I guess you could call this a book review. Or something.

With nothing else to read and being the antisocial recluse that I am, I picked up Travels with Charley from my bookshelf last week and started reading it again. I remember disliking it the first time I read it, and I guess I thought maybe I’d have a new perspective this time around. The fact is, I still don’t like it.

I think John Steinbeck comes off as a pompous, old-fashioned, know-it-all asshole, particularly when he goes into his tangents about how he doesn’t really know anything about anything. Dude. If you don’t KNOW anything, then why are you writing a BOOK about it like I have nothing better to do than read a book with no conclusion except that there are no conclusions?

I think also that if John and I were to somehow meet and discuss this book, we would end up in a fistfight. I mean, I know the book is dated and his opinions are his opinions and all, but there are some places where if I could have reached into Rocinante and slapped him, I would have. I’ve read other accounts of cross country travel and the discovery of “America,” however that might be defined, and the authors are not nearly as selective or closed-minded as Steinbeck is in his discoveries. I mean, discluding Disneyland and Yellowstone National Park from consideration because they don’t represent American-ness? Are we talking about the same America, here?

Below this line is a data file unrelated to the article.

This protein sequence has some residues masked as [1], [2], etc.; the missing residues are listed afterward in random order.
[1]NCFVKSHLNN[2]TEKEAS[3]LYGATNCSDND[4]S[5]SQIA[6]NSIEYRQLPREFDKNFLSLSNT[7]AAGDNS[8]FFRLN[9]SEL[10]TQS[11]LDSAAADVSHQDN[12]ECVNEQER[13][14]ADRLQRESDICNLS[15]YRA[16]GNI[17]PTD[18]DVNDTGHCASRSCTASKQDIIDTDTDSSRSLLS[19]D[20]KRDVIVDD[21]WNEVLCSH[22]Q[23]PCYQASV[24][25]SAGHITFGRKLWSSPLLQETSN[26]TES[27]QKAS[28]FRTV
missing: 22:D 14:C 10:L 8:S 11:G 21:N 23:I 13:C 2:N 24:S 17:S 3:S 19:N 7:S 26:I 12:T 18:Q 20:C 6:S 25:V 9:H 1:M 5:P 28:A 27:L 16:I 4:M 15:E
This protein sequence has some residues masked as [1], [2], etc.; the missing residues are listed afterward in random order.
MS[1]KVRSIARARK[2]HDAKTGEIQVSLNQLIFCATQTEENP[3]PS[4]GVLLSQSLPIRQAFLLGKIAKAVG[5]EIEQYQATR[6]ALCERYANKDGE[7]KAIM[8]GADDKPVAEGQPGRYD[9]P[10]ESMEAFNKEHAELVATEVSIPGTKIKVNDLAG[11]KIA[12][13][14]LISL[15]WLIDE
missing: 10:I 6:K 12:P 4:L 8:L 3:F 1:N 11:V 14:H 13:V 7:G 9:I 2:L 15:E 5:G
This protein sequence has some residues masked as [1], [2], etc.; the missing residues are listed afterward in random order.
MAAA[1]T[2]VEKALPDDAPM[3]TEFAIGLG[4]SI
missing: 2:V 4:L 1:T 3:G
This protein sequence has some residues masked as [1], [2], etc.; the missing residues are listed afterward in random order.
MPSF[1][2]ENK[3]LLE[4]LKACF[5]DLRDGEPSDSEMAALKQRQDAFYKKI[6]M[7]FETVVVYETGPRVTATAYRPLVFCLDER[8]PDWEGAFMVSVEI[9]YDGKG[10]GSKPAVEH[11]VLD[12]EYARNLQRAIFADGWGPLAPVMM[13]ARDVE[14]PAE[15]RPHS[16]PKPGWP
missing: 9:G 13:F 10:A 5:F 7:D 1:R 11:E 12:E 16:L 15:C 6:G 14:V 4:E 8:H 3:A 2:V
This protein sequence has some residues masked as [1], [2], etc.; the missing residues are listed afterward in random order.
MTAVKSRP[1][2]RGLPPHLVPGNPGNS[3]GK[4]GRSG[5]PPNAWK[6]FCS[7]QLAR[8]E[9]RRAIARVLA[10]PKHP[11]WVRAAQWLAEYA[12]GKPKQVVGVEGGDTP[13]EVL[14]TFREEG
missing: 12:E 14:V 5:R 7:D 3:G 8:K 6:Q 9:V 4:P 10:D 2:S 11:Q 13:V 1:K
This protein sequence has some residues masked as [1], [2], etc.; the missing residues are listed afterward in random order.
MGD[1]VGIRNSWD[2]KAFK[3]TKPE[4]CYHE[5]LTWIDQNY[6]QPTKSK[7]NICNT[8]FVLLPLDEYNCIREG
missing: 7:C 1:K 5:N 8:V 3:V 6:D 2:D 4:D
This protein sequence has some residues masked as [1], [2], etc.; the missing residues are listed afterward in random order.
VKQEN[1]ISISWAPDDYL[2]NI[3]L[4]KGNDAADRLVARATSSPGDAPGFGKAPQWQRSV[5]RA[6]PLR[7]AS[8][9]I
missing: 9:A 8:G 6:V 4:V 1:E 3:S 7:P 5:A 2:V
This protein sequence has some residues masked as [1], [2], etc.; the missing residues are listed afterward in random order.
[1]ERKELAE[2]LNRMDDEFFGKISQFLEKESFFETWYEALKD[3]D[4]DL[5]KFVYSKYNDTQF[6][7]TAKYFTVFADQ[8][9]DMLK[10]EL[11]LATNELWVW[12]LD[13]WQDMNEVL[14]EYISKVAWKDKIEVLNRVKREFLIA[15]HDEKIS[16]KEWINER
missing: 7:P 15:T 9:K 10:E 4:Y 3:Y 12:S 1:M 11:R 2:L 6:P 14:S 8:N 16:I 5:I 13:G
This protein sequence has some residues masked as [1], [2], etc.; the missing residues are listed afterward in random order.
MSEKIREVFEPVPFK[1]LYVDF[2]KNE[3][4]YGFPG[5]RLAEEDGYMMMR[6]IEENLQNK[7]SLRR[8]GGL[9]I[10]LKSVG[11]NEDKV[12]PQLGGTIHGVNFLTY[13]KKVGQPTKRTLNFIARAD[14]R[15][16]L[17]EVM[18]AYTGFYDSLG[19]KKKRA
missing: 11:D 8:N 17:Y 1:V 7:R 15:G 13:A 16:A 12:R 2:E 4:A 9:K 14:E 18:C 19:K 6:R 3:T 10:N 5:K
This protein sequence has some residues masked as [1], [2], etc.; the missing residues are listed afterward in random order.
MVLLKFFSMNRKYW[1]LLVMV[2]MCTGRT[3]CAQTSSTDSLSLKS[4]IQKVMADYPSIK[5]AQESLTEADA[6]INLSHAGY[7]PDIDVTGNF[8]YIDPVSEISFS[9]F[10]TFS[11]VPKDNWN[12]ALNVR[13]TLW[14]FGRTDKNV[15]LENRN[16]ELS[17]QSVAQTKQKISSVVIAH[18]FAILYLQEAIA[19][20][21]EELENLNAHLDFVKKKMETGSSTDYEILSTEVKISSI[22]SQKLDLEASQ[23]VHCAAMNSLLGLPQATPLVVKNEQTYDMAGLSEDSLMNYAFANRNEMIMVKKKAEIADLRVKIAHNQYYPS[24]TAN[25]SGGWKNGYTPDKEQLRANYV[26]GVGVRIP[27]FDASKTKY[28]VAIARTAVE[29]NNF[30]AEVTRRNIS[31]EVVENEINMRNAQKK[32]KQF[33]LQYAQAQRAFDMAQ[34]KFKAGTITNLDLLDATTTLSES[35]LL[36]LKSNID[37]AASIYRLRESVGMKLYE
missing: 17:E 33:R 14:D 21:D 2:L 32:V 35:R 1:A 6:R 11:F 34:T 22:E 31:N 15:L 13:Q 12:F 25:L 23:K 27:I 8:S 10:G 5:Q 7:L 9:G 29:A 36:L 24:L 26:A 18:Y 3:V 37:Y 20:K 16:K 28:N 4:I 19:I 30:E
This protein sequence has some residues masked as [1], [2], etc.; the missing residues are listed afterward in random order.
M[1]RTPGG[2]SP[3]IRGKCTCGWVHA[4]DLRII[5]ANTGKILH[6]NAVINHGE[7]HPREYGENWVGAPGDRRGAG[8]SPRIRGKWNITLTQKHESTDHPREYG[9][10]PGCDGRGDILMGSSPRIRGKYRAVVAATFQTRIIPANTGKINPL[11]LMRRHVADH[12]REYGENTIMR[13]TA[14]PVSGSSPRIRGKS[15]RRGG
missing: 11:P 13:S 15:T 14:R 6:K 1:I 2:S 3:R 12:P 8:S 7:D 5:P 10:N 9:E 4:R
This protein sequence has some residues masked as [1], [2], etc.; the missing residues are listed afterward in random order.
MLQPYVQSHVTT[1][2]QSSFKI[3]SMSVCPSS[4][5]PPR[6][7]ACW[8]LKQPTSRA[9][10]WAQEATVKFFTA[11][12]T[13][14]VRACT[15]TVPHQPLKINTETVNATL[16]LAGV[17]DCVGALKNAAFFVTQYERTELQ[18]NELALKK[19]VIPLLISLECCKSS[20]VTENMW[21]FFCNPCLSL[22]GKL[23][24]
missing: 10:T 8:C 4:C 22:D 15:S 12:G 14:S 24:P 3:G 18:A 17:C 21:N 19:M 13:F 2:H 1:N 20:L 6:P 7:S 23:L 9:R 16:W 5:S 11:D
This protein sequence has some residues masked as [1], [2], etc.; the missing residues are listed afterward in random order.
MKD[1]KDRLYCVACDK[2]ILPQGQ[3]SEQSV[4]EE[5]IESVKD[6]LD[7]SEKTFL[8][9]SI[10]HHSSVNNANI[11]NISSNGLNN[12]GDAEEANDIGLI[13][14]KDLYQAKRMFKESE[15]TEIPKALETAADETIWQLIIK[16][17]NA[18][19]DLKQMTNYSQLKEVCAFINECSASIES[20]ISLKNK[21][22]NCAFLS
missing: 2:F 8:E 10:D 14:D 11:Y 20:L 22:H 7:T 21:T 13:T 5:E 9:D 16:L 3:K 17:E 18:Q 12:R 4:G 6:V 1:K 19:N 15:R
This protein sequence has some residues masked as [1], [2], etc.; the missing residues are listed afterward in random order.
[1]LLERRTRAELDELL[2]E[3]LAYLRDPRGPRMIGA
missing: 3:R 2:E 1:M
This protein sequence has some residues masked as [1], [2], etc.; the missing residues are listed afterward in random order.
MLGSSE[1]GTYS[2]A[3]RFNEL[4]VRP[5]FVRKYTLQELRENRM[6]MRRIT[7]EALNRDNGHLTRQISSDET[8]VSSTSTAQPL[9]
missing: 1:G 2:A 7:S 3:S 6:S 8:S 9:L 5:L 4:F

If I was to say what the perfect cross-country “discovering America” novel was, I would have to say, hands-down, it’s On the Road by Jack Kerouac. I can read that book a thousand times and it never ceases to awe me. I also love Blue Highways, by William Least Heat-Moon. But I think my next travel book is going to be A Walk in the Woods by Bill Bryson. I’ve not read it but the recommendations are high so I’m going for it. I’ve got just three weeks left until school starts again, so let’s get it started.

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